But the tattoo on her left forearm shouted loudly from its type-written font: Even the darkest night will end and the sun will rise!

Fucking positivity.

Yet there was a pale light in the distance now. It fell through the window as if by accident but it stayed like it was comfortable in the bedroom. Morning had come. She shut her laptop.

She collapsed back into bed, weary from the exertion of being awake and alive.

But at least she got an hour and a half of sleep.

*

“If you have the courage to make it through a lonely night with nothing but your self destructive thoughts to keep you company, darling, you have the courage to make it through anything.”

I spoke too soon with this one, buuuutttt, I guess when my brain calms down after this round, the sentiment of this essay will be true again

They say “making a mountain out of a molehill” is expanding what is, in reality, a tiny insignificant issue into something monumental and dramatic.  An overreaction. An over-exaggeration. A histrionic response to something that doesn’t warrant such theatrical feedback.

I’m known for this.

A spilled cup of coffee is The End Of The World.  Spill a cup of coffee and the ground cracks in a violent zigzag that spits forth red-hot molten earth.  Spill a single drop and the skies open up, a foreboding, gaping hole revealing heaven itself, and the only result is torrents of rain that send floodwaters rising too high to fathom.  Spill, and the apocalypse is surely coming.

It works in reverse, too.  When I wake up and the sun is shining it means Life Is Amazing (so long as every other star has aligned itself with the sun so as to create such a perfect condition of Amazingness).  When I have a fun night out with my friends it means, for some reason, that I Am Invincible and if I wanted to go for a run I could make it across the country without needing to stop (particularly if this happens several nights in a row, but providing that nothing happens during the days between the nights that could fuck it all up).  When I’m driving and a song shuffles on that accurately fits my mood it is a Sign From The Universe that everything is perfect and nothing can go wrong and incredible things are going to happen and and and and (just as long none of my thoughts go rogue, because just one gone wrong could sabotage the whole thing).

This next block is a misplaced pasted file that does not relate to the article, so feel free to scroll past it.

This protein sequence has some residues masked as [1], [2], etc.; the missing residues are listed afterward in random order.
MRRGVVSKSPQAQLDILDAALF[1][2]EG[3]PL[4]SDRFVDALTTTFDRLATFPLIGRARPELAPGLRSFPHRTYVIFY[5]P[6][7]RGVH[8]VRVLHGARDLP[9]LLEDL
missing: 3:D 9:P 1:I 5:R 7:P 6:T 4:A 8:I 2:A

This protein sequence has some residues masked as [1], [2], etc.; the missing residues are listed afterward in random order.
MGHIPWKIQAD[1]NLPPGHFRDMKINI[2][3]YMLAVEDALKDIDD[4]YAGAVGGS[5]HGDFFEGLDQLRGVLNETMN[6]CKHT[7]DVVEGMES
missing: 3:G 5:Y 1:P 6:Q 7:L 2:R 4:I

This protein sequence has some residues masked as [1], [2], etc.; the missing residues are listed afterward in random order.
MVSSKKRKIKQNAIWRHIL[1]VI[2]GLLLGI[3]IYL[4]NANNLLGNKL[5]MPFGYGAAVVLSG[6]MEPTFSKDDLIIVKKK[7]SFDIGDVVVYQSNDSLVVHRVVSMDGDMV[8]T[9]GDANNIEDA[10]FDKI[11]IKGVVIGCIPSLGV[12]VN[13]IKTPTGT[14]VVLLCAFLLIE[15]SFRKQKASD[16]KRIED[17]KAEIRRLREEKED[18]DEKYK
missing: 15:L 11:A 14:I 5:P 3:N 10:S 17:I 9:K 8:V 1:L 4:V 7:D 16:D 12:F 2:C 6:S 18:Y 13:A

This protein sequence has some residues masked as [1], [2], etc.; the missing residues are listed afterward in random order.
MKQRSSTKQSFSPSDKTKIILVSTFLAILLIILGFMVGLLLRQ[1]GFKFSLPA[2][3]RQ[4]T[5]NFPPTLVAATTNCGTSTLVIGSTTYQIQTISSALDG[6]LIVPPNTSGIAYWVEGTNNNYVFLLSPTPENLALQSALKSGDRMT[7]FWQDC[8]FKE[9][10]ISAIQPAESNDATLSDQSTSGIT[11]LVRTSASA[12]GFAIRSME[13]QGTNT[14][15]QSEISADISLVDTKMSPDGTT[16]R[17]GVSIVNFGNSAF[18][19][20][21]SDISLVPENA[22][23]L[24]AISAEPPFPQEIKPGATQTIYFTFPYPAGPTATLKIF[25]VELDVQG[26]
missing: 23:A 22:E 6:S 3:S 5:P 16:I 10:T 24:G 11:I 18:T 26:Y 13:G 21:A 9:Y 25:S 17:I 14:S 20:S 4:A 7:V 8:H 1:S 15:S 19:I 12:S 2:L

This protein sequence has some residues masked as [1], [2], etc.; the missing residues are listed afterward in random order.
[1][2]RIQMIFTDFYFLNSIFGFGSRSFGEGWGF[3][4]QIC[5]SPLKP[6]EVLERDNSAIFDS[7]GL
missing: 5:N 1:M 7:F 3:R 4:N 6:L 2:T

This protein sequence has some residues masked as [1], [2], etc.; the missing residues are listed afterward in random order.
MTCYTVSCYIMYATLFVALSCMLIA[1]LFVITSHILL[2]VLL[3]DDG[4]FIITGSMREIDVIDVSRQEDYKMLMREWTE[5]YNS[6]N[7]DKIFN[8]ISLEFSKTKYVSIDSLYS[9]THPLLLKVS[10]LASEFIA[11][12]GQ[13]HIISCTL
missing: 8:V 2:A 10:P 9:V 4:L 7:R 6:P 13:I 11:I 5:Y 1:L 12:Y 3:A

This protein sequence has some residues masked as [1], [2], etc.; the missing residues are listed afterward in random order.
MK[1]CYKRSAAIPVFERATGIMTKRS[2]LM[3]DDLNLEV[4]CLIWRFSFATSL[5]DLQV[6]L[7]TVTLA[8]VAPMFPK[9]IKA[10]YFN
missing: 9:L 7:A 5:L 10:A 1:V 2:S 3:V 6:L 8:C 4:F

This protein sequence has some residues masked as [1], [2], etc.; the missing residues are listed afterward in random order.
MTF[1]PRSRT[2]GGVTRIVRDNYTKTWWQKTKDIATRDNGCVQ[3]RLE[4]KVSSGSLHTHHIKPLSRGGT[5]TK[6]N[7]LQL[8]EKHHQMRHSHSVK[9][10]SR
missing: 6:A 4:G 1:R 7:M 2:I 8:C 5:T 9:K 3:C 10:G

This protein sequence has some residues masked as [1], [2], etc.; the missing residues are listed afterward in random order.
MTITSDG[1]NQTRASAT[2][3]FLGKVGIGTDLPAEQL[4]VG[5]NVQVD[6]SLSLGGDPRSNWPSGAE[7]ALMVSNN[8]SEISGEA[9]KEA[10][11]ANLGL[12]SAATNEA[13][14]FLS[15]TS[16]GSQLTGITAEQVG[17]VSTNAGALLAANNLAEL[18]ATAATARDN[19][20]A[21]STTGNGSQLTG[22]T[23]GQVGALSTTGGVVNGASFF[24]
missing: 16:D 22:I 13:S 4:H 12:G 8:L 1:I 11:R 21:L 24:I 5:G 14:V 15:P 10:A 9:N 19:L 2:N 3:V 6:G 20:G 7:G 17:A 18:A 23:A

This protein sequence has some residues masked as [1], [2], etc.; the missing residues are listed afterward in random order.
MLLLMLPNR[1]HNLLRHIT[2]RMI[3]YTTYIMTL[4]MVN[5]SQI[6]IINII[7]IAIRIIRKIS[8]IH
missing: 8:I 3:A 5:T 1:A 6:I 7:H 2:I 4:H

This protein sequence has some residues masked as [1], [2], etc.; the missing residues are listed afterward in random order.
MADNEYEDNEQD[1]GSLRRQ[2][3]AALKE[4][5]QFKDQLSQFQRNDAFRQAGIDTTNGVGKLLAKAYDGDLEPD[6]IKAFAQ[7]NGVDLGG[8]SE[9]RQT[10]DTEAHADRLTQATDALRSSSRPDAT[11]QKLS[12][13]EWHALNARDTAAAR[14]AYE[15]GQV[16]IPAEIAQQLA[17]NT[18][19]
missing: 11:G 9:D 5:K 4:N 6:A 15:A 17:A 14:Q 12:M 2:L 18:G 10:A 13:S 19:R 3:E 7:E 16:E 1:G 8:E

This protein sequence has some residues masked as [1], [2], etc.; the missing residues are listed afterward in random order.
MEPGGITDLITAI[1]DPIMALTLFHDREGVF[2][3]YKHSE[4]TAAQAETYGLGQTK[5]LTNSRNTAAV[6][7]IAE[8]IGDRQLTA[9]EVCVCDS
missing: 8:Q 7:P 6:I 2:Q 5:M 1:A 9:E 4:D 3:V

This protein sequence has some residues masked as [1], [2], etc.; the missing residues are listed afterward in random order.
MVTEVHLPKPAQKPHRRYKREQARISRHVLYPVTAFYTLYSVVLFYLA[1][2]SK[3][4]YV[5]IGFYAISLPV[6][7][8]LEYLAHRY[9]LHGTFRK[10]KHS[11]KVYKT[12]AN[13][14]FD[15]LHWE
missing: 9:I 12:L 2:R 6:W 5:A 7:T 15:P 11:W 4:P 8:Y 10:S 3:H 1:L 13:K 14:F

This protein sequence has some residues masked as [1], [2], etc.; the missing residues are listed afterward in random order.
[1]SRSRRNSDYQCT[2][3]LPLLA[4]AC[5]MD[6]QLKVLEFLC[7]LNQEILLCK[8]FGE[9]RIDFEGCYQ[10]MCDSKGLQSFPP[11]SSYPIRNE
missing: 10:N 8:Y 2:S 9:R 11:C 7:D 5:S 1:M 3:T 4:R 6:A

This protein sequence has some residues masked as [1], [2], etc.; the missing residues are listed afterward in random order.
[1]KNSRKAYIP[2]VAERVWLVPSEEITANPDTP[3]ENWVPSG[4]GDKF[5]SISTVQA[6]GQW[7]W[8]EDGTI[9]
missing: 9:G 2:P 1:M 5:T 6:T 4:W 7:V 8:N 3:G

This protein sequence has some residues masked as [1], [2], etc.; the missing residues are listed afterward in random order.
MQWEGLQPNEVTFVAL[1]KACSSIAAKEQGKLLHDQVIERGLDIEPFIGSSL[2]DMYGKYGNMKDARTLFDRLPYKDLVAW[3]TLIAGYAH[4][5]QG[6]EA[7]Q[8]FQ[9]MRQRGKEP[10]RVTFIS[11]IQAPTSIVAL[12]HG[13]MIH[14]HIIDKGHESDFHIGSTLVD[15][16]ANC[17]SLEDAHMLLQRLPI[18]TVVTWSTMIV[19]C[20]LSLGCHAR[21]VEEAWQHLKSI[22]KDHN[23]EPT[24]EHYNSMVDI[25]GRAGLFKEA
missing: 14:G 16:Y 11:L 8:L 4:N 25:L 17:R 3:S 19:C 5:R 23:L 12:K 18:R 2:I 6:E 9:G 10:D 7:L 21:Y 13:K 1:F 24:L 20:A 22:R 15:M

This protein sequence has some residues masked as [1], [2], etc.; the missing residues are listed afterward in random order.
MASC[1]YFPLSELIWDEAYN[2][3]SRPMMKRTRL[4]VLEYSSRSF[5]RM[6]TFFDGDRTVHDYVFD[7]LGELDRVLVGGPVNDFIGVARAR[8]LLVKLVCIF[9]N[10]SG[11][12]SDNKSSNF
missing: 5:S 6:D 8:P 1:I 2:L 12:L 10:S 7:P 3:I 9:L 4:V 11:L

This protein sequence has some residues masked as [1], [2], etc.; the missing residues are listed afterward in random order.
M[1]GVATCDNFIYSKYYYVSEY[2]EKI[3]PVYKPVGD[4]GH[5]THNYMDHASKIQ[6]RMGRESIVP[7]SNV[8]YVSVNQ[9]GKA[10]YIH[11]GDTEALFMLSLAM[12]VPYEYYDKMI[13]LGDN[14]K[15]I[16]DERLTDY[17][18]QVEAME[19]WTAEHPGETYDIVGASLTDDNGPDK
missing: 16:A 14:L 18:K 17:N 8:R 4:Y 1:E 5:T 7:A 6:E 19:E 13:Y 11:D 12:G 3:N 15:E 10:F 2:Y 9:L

And I guess there are more than a few people who fit into the category of blowing things out of proportion.  But of those people, even fewer experience it in the same ways I have.

We’re called bipolar.  And we come in different degrees of crazy, to phrase it in a probably-offensive way but one that speaks to how I personally feel about it.  But what I mean is we have differences in the nuances of our illnesses. We’re all different. Our symptoms manifest in different ways, and we experience different degrees of those oh-so-stigmatized monsters called Depression and Mania.  Some travel up and down faster than a slingshot roller coaster, ascending to deranging heights only to be dragged back down to earth accelerating faster than the 9.8 meters per second squared allowed by the laws of gravitation. Some fluctuate slowly, the wavelength between highs and lows longer, like a photon of angry red light as opposed to calm, collected blue.  

I would love to analogize by using the snowflake comparison, but I think that one should permanently retire; people are all unique in and of themselves, and unnecessarily comparing our species to a form of precipitation just, for some reason, fucking pisses me off me.  Like, WHY? That now-hackneyed characterization of human beings doesn’t make sense to me because the fact that everyone on this planet is totally individual should be as clear as day.  But people are dumb so it isn’t.

Oh but look, I’m being melodramatic again.  Unintentionally proving my point. What was my point again?

Right, I’m so used to “making mountains out of molehills.”  It’s second nature. Or perhaps a more appropriate description is that I go to step over a molehill and suddenly I’m looking up at a mountain, its dizzying height sending me into a panic because dammit wasn’t this thing so much smaller a literal second ago?!

Cue a little something I like to call “a proper dose of a medication that actually helps.”  And suddenly the idiom is reversed. The mountains I am so accustomed to, the ones I’ve had no choice but to expect after years and years of begrudgingly climbing them, they’re becoming smaller.  And I’m beating the phrase to death, but I’ll use it one more time in this reversal: the mountains are becoming molehills.